Whenever you get the chance to talk to someone that has been there, it’s always special to see it through their eyes.
On June the 19, 2009, I was given the pleasure of an audience with Brent Mayne, a 15 year Major League Veteran. My connection with Brent was made through a gentleman named Bob Salomon, one of the driving forces behind A Glove of Their Own.
Bob had originally connected with Brent by reaching out to him through checkswing.com. Which is a social networking site for former and current players and coaches.
As we slid into the interview, I asked Brent what his first impressions of A Glove of Their Own were, and he opened up with a great answer. You can tell this book continues to go that extra mile to touch people.
“You know it’s a really neat thing” he said, “the point it is getting at is, if you do things correctly, you do them the right way and for the right reasons that success kind of comes. For me playing baseball that was a real big concept…if I did things correctly and didn’t worry about the results, than the process would take care of the results.”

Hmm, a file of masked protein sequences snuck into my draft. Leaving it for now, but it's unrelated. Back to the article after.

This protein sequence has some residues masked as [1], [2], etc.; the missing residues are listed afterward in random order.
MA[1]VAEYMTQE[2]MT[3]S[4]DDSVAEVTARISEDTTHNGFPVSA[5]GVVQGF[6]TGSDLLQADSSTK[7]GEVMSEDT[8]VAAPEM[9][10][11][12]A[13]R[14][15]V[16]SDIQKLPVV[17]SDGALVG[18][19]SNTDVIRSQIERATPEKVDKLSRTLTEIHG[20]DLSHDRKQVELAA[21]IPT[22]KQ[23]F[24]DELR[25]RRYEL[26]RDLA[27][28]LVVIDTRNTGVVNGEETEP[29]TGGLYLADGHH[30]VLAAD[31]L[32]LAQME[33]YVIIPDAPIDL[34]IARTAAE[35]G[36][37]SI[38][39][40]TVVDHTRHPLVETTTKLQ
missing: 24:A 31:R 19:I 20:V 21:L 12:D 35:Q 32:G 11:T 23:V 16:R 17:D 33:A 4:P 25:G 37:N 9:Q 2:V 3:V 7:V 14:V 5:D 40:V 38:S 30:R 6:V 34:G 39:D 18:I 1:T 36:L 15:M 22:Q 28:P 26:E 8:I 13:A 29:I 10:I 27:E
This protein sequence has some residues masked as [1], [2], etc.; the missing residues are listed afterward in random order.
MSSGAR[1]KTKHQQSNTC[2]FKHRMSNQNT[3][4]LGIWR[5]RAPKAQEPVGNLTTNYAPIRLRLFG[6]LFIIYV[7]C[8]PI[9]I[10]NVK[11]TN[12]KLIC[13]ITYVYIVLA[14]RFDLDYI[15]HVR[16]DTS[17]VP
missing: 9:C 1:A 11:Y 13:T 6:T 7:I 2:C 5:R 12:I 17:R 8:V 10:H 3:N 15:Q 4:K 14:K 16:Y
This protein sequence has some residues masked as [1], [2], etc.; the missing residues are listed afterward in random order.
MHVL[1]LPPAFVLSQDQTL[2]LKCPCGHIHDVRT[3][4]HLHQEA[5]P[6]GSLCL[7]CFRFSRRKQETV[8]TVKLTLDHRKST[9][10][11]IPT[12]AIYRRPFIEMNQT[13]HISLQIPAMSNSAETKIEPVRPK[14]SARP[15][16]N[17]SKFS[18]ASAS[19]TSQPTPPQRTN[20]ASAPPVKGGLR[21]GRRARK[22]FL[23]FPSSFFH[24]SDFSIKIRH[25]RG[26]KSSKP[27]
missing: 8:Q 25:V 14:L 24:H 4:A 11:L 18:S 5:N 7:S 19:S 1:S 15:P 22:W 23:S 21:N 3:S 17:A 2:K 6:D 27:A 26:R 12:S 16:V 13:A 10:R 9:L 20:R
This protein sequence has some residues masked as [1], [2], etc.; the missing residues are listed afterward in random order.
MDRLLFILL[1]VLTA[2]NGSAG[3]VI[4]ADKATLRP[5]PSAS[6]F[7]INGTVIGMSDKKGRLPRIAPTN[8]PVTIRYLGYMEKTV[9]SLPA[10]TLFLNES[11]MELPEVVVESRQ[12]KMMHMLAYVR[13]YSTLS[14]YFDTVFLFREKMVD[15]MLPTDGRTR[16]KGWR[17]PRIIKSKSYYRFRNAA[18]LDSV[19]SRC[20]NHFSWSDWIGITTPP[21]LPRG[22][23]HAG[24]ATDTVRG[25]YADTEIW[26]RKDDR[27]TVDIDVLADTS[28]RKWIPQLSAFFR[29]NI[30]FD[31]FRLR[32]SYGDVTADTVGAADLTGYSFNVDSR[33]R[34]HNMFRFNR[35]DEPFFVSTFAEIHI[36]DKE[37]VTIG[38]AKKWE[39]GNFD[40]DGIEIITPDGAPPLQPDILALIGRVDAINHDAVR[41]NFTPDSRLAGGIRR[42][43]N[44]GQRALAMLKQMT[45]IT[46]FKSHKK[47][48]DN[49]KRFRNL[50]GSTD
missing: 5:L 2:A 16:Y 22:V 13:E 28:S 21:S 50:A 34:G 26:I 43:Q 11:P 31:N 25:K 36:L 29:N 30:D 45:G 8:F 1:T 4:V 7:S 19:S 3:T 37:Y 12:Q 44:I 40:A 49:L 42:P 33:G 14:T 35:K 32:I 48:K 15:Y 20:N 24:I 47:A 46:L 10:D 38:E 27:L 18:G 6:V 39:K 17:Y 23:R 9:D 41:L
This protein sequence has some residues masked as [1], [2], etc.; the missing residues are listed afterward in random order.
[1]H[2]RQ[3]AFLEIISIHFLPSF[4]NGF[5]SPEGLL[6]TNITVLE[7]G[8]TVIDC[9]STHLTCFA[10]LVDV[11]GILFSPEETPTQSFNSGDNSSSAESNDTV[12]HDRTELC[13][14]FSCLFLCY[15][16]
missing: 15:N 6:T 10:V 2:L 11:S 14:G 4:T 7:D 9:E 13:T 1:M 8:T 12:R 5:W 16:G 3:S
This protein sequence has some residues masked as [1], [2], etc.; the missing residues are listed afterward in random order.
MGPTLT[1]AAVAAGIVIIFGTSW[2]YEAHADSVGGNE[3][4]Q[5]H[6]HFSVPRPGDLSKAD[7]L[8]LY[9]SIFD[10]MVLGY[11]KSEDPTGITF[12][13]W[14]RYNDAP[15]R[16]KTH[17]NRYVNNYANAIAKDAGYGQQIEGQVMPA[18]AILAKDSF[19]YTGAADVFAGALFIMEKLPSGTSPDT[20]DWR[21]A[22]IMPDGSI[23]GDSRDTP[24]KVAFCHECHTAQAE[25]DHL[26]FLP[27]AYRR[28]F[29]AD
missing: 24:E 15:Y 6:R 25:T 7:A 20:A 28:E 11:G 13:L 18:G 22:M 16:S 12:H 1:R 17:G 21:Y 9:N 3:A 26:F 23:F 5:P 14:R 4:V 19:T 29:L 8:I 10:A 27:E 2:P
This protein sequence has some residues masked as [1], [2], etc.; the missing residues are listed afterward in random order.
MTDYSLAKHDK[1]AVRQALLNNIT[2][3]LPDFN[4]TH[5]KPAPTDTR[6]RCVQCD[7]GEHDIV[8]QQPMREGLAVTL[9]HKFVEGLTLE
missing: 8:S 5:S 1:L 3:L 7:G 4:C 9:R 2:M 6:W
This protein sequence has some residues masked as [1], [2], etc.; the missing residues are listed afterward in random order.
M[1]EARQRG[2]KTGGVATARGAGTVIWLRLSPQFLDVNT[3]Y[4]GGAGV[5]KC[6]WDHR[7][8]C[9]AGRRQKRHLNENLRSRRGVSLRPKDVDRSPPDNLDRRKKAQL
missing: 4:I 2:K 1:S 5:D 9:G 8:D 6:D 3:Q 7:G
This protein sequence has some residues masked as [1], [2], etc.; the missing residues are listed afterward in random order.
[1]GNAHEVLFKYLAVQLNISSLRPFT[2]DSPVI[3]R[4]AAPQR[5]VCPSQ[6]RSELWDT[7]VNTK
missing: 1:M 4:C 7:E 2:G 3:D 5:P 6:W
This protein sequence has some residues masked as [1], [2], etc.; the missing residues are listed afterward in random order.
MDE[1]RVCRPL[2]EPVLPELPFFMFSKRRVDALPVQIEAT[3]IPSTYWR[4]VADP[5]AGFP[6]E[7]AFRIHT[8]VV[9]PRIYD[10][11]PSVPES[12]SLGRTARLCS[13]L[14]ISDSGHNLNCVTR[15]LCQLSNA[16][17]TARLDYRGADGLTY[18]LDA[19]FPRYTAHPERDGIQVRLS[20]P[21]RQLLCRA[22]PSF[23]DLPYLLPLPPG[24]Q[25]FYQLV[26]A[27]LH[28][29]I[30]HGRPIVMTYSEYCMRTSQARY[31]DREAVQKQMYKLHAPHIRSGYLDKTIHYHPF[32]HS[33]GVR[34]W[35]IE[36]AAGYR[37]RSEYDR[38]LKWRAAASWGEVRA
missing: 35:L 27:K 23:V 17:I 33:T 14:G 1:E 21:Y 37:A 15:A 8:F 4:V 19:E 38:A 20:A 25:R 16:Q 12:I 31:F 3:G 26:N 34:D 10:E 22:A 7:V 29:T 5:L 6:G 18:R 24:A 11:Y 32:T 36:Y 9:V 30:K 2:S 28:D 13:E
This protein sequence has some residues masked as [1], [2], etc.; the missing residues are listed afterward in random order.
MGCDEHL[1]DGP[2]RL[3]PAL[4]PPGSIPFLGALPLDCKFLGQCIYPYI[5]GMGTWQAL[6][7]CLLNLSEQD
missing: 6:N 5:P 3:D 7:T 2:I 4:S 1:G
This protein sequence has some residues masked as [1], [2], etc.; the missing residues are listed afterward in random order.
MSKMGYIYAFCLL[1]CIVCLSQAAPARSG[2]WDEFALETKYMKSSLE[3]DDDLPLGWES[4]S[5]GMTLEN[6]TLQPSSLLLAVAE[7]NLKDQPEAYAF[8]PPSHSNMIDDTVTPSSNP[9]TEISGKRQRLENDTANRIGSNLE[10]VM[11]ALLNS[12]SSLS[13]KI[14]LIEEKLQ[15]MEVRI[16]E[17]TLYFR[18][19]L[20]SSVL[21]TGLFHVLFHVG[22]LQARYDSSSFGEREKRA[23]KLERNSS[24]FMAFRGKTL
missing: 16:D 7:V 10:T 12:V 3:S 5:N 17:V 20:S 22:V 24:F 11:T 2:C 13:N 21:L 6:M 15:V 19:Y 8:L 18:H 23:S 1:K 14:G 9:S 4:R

As I would come to learn, process is a staple for Brent. He is a big believer in being part of things for the right reason. In the case of Brent the there are many right reasons, and one of them he mentions when talking about why he wrote the art of catching, is giving back.
Now to better understand Brent’s journey and thought process you really do have to start at the beginning. “I grew up in a baseball family, my dad was a high school baseball coach, and I’ve been around the ball park since the time I was in diapers.”
When I asked him where his equivalent of the Old Oak Tree stood. Brent paused, “That’s a great question…the first baseball park that I remember was at Eisenhower High School in Rialto. That was my place; I didn’t play in front of anybody there. But I spent a good portion of my young life there.”
It’s funny how 15 years in the majors or 40 years in the mailroom all start out with a similar story. Whether your David Allan or Brent Mayne, and whether it’s Eisenhower High School or the Back Stop at Rose Schymanski Park the lessons are the same.